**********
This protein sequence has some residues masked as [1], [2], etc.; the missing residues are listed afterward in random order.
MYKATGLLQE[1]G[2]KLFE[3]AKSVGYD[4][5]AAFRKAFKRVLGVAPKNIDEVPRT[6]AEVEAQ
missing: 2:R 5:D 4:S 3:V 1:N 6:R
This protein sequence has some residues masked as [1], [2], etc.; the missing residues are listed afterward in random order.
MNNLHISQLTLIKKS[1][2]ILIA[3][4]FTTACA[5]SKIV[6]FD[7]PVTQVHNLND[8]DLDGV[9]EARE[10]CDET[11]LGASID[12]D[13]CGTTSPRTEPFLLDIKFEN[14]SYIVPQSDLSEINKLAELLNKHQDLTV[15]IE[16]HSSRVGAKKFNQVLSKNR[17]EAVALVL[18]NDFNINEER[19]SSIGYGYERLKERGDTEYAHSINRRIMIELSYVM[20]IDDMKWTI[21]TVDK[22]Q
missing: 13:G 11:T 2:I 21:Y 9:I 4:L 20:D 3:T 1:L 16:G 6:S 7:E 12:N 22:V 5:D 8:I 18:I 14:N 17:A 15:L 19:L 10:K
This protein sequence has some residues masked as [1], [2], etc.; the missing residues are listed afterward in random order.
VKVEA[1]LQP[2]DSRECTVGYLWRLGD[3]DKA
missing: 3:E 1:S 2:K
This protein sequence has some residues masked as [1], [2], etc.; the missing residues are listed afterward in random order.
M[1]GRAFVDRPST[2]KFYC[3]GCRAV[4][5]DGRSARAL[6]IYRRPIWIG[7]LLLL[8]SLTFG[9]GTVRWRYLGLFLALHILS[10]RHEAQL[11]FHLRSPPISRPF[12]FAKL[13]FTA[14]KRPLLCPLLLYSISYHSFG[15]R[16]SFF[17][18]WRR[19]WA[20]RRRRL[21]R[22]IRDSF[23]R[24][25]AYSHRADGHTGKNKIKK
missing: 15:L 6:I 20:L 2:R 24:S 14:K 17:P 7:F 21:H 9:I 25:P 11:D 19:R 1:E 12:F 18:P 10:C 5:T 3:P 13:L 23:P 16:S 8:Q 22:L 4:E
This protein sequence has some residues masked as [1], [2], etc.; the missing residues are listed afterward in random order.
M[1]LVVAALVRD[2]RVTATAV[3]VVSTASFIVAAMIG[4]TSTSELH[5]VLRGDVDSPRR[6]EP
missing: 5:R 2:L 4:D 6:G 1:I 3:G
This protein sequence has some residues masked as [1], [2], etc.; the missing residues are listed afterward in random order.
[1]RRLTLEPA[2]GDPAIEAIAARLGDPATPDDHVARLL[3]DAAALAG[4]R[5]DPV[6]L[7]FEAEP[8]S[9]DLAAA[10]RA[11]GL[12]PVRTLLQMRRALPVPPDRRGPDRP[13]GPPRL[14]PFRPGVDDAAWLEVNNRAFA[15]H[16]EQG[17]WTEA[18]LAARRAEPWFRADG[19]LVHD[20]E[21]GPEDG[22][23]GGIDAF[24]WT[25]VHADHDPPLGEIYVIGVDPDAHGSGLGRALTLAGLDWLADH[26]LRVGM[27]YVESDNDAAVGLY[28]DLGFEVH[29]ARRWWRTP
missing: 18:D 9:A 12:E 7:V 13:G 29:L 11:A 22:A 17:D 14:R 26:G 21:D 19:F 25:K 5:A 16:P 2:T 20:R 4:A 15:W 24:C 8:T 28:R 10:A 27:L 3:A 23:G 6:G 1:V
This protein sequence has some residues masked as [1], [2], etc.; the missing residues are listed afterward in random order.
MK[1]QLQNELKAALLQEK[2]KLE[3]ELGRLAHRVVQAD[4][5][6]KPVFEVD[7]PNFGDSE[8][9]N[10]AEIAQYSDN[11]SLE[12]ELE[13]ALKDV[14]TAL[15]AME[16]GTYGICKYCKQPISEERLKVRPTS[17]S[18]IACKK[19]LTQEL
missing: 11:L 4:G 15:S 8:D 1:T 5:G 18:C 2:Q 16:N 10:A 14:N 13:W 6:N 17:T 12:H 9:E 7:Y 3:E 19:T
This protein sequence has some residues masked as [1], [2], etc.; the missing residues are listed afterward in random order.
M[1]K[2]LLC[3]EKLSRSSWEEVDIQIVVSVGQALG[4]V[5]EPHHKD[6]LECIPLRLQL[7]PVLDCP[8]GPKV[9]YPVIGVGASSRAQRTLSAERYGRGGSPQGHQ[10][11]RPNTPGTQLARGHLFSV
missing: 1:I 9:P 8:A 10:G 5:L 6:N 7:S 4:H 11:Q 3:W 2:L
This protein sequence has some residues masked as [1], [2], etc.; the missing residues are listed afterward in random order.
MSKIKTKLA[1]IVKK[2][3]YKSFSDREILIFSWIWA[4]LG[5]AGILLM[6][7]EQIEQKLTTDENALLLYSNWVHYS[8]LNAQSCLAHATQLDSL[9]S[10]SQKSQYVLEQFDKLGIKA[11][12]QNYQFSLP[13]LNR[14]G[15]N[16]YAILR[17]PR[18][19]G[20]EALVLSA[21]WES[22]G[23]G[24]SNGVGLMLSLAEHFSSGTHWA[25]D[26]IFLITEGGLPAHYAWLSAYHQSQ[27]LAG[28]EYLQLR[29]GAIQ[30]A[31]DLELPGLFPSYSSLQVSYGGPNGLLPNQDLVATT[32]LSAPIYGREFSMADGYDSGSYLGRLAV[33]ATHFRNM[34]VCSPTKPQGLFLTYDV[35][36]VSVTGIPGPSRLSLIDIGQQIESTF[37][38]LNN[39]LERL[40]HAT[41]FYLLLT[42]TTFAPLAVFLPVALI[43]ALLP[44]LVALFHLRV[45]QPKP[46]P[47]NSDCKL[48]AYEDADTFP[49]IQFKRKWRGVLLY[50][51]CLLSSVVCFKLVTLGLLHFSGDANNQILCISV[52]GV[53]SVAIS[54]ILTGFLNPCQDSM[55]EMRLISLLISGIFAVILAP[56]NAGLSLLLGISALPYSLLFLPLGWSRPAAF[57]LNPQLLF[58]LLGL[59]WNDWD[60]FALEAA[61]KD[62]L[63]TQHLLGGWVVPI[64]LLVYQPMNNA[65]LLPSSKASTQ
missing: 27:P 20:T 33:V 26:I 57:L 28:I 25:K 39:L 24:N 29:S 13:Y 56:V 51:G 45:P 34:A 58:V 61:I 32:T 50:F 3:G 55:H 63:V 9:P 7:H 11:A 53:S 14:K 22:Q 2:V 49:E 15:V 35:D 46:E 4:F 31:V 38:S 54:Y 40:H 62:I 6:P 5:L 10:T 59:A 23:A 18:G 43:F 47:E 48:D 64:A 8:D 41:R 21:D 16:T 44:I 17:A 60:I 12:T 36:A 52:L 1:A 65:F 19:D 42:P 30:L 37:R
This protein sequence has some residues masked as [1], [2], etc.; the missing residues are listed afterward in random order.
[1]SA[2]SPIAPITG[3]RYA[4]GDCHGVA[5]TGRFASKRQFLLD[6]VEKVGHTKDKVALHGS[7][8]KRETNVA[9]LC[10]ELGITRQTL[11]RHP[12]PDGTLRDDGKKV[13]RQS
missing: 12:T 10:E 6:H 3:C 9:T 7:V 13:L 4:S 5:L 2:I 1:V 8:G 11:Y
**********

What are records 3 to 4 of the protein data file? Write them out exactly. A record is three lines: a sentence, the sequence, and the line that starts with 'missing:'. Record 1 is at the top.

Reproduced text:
This protein sequence has some residues masked as [1], [2], etc.; the missing residues are listed afterward in random order.
VKVEA[1]LQP[2]DSRECTVGYLWRLGD[3]DKA
missing: 3:E 1:S 2:K
This protein sequence has some residues masked as [1], [2], etc.; the missing residues are listed afterward in random order.
M[1]GRAFVDRPST[2]KFYC[3]GCRAV[4][5]DGRSARAL[6]IYRRPIWIG[7]LLLL[8]SLTFG[9]GTVRWRYLGLFLALHILS[10]RHEAQL[11]FHLRSPPISRPF[12]FAKL[13]FTA[14]KRPLLCPLLLYSISYHSFG[15]R[16]SFF[17][18]WRR[19]WA[20]RRRRL[21]R[22]IRDSF[23]R[24][25]AYSHRADGHTGKNKIKK
missing: 15:L 6:I 20:L 2:R 24:S 14:K 17:P 7:F 21:H 9:I 25:P 11:D 19:R 1:E 12:F 18:P 10:C 5:T 3:P 13:L 23:P 16:S 8:Q 22:L 4:E